Are Ireland’s communities prepared to welcome more migrants? It’s challenging but there are great ideas out there that can make it easier. One of these ideas is Fàilte Isteach, free conversational English classes for migrants led by local volunteers that help migrants to improve their English skills and integrate into the community. There are already about 80 classes up and running around the country.
What makes Fàilte Isteach so popular? One of our most recent Fàilte Isteach starters put it like this:
What I like about Fàilte Isteach is that it’s not just about teaching English but really about building friendships with migrants that come to the community. Many refugees from Congo and migrants from Lithuania and Latviaher have been living in our community for about 6 years. The kids get along well but the parents often find it very difficult to feel at ease and learn the language. I’d like to help to change that.
Mairead Horkan has already built these friendships. About 90 refugees from Myanmar came to Ireland 8 years ago and some of these families came to Castlebar. The government put a structure in place to organise their arrival and help them to settle in. Part of these efforts was building a volunteer network in the area. Mairead became part of the network and joined the new Fàilte Isteach classes they set up in Castlebar. For Mairead it was a no brainer that she would help to make these migrants feel welcome.
We had a small welcome Christmas party for the refugees from Myanmar at the beginning. People donated presents and food. Musicians came along and played some Irish music. Later on we also supported the Karen to organise their own events and to celebrate their culture by helping them to find suitable premises for example.
Mairead thinks that it’s important that the government puts some structure in place first, but that people from the community and local groups also have to play a role. She also knows there are many sceptical voices about more migrants coming to Ireand and she understands the fear behind these voices, but she is sure that the country will be able to deal with it and decided to put herself into the refugees’ shoes:
These people are coming from conflict and uncertainty, they’ve seen family members being killed and lost their homes. All they’re looking for is safety while coming to a place they don’t know anything about. They don’t know if they’re welcome. We need to build that safety and trust for them and you only do that by getting involved, meeting people and by building relationships.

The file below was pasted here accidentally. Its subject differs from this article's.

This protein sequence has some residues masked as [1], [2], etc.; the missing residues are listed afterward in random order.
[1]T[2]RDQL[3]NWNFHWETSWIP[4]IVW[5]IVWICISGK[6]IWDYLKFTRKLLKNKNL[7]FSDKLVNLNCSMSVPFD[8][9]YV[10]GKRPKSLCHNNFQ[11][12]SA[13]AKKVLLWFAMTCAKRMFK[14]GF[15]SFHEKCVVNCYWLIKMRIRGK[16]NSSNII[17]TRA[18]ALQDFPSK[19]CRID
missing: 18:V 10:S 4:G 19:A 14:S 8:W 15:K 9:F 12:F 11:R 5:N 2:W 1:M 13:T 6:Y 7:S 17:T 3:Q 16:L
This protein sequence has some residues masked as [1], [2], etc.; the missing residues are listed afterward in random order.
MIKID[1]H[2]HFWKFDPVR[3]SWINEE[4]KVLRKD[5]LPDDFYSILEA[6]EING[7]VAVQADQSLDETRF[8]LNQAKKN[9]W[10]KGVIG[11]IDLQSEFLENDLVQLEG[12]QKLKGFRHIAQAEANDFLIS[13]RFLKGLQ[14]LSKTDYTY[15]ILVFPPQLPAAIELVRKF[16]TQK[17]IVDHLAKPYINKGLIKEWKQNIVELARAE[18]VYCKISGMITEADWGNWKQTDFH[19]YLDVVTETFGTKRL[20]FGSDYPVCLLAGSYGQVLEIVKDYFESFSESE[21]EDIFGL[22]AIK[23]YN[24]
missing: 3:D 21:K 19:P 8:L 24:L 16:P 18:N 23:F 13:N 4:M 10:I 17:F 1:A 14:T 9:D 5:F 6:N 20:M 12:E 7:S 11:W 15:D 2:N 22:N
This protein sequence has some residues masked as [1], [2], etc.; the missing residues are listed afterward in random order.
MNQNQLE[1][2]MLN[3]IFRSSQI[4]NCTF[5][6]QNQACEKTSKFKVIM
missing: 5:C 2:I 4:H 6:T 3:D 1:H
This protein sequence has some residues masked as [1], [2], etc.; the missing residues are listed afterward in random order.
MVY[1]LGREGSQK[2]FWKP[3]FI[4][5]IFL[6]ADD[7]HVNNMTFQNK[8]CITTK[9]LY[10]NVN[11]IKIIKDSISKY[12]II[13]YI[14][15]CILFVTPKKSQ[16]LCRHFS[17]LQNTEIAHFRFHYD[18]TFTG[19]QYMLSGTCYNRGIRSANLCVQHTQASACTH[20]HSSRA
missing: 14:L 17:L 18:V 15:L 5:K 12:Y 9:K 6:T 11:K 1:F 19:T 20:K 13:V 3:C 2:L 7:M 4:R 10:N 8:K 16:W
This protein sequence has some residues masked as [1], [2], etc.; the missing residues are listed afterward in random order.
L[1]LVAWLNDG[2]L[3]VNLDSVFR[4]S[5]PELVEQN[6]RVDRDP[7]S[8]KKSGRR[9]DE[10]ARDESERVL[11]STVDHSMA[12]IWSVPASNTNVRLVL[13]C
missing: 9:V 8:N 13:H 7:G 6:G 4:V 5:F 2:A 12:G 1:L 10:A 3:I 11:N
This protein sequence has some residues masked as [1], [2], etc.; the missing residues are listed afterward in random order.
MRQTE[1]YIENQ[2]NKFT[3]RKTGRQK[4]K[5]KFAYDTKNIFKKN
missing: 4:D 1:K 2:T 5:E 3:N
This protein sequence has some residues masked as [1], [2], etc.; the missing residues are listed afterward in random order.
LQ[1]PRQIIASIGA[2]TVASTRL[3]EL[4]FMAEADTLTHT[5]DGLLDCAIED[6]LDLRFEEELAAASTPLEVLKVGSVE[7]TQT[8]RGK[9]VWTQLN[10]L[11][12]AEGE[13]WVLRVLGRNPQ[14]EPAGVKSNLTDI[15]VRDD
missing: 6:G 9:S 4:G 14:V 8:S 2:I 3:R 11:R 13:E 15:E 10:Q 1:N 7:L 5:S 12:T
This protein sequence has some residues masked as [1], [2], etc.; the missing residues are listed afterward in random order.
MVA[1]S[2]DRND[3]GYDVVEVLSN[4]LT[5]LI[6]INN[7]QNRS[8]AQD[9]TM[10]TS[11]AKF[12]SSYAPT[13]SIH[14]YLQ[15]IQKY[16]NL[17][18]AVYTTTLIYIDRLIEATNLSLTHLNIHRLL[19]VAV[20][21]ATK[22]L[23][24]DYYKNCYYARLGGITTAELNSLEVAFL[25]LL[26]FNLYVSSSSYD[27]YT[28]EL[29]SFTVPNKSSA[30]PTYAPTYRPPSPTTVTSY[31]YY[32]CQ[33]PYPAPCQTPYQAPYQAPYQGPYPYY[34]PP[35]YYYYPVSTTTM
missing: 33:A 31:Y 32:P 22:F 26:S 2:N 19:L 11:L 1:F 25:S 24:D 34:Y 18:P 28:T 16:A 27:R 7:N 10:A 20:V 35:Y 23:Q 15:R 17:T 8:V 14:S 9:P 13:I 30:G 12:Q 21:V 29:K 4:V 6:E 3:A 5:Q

With the Karen families coming to Castlebar the challenge was different to the refugee situation now, says Mairead. They came from rural areas without any of the comforts of a modern society like electricity and running water.
Their English was very poor and they didn’t know things that we just take for granted, like how to use a shopping trolley. That’s certainly different with refugees coming from Syria today. So it’s important to figure out the needs of the refugees first together and what we, as volunteers in a community, can help with.
Mairead is sure, Ireland has the capacity to welcome more people and also the structure needed with many local groups and initiatives already active around Ireland.
Fàilte Isteach for a start, already has a huge network of people who have experience of starting free English classes and supporting migrants. We need to use this network and build a mentorship network so that communities across Ireland can support each other. We could also get existing groups together to help. Men’s Sheds, Fàilte Isteach groups, NGOs, just use all the organisations that are in the town, come together and see what each can do. ChangeX could probably help to organise that.
In Castlebar, the upcoming classes are already fully booked. Demand is still growing. If more people arrive, there will be a need for more volunteers and new classes, Mairead expects.
She emphasises how rewarding the work with Fàilte Isteach has been for her and how easy it is to get started once you’ve decided to make a small time commitment:
Fàilte Isteach is more about making a connection with people. What you need are social skills. You need to be happy to give some of your time to the community. Once it’s set up it really just takes the one or two hours a week that you spend at the class. I get so much more out of it than the time I spend volunteering. In fact, it’s really good craic and doesn’t feel like volunteering at all. Now, my life wouldn’t be the same without it.
If you think Fàilte Isteach could improve life for people in your community, you can get all the support you need to get started through ChangeX and with the help of Fàilte Isteach mentors. Learn more about how to start the free English class for migrants in your community.